Monday, August 26, 2013

Electronic insect

Engineers around the world keep inventing with inspirations from the nature. This one being an insect could be an excellent candidate for surveillance.

Saturday, August 17, 2013

Earth sniped

A satirical depiction of how it would look to an astronaut on the Moon if earth gets hit by an ultra hard asteroid at an ultra high speed. A better satirical caption would be, "...all my stuff was there!"

Wednesday, August 14, 2013

Electromagnetic Pulse Capacitor Comparison

Happy independence day to all Pakistanis. As a independence day gift, we are releasing high tech interest base research on electromagnetic pulse as a part of this blog.

Electromagnetic Pulse

The term electromagnetic pulse (sometimes abbreviated EMP) is a burst of electromagnetic radiation that results from an explosion (usually from the detonation of a nuclear weapon) and/or a suddenly fluctuating magnetic field. The resulting rapidly changing electric fields or magnetic fields may couple with electrical/electronic systems to produce damaging current and voltage surges.

In military terminology, a nuclear bomb detonated hundreds of kilometers above the Earth’s surface is known as a high-altitude electromagnetic pulse (HEMP) device. Nuclear electromagnetic pulse has three distinct time components that result from different physical phenomena. Effects of a HEMP device depend on a very large number of factors, including the altitude of the detonation, energy yield, gamma ray output, interactions with the Earth’s magnetic field, and electromagnetic shielding of targets.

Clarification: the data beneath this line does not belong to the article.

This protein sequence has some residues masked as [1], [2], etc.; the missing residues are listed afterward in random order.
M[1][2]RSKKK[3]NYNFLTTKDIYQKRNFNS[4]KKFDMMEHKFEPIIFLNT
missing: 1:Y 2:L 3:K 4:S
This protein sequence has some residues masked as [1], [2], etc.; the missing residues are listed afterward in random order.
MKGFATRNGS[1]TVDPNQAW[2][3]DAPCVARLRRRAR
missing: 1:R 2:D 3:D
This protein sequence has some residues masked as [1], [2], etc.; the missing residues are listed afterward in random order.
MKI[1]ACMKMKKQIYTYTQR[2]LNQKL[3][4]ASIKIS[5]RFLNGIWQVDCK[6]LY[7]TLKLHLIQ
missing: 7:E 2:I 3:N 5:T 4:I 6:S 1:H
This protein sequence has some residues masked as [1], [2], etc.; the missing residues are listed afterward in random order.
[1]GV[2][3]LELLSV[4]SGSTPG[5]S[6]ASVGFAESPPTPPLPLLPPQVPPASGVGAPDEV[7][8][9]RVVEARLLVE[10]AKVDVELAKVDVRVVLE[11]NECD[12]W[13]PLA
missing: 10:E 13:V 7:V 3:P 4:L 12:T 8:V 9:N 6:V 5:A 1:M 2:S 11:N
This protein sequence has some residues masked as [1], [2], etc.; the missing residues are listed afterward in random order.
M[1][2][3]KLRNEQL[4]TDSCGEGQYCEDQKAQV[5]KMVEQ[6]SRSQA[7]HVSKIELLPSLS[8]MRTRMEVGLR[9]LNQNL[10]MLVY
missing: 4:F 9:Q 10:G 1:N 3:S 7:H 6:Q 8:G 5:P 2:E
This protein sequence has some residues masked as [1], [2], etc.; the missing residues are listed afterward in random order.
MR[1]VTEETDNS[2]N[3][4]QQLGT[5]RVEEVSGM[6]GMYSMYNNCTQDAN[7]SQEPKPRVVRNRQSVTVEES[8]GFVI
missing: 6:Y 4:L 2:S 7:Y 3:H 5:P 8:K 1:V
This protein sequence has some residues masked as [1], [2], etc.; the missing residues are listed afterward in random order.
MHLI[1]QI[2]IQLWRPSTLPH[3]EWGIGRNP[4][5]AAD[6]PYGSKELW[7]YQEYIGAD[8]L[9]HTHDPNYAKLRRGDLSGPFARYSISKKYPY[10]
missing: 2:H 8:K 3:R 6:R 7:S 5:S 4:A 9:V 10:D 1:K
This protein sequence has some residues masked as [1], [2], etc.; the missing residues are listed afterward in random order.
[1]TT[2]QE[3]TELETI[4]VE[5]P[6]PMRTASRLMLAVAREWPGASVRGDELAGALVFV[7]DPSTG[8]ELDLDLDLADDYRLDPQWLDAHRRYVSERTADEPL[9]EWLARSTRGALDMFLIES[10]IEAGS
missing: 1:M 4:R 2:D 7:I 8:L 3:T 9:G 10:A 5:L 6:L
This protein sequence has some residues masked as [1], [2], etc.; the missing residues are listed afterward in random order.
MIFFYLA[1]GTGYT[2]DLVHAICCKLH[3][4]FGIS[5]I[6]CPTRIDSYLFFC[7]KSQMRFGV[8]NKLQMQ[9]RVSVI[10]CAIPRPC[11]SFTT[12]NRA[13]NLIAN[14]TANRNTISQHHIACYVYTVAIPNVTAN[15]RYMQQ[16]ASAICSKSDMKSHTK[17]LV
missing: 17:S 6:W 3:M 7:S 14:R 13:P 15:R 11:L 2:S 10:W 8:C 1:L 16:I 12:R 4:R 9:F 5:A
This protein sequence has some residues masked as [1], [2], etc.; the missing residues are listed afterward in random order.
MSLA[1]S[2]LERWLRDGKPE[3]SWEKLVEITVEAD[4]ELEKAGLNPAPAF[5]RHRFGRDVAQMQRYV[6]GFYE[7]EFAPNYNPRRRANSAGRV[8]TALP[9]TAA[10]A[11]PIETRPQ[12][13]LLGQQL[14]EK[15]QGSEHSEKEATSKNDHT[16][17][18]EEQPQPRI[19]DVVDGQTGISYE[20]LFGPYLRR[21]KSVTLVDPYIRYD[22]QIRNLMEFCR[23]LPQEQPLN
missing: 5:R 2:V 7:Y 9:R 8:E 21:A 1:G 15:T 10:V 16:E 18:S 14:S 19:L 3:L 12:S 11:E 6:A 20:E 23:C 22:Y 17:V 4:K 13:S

The case of a nuclear electromagnetic pulse differs from other kinds of electromagnetic pulse (EMP) in being a complex electromagnetic multi-pulse. The complex multi-pulse is usually described in terms of three components, and these three components have been defined as such by the international standards commission called the International Electrotechnical Commission (IEC).

The three components of nuclear EMP, as defined by the IEC, are called E1, E2 and E3.

Capacitor Comparison for EMP use:
    • Ceramic capacitors range from low to high voltage but are vulnerable to aging (and change in crystal structure over time) and have to be reheated up to curie point to reverse the aging effect.
    • Polymeric capacitors produce up to 60,000V but temperature stability is poor; inappropriate for radio frequency applications due to excessive dielectric heating.
    • Glass Capacitors although have a high working temperature and are very stable but their capacitance is in picofarads.
    • Ultra-capacitors have a maximum working voltage upto 24.4 V and hence need a large amount to series connections to build up an EMP device.

      Class II ceramic capacitors provide bet material for the EMP effect to successfully occur over a voltage of ~ 50,000V.

      To further improve the dissipation rate electrical grade castor oil or similar high dielectric constant fluid can be used along with extended foil plates in combination with the ceramic capacitors to use their high voltage to generate EMP.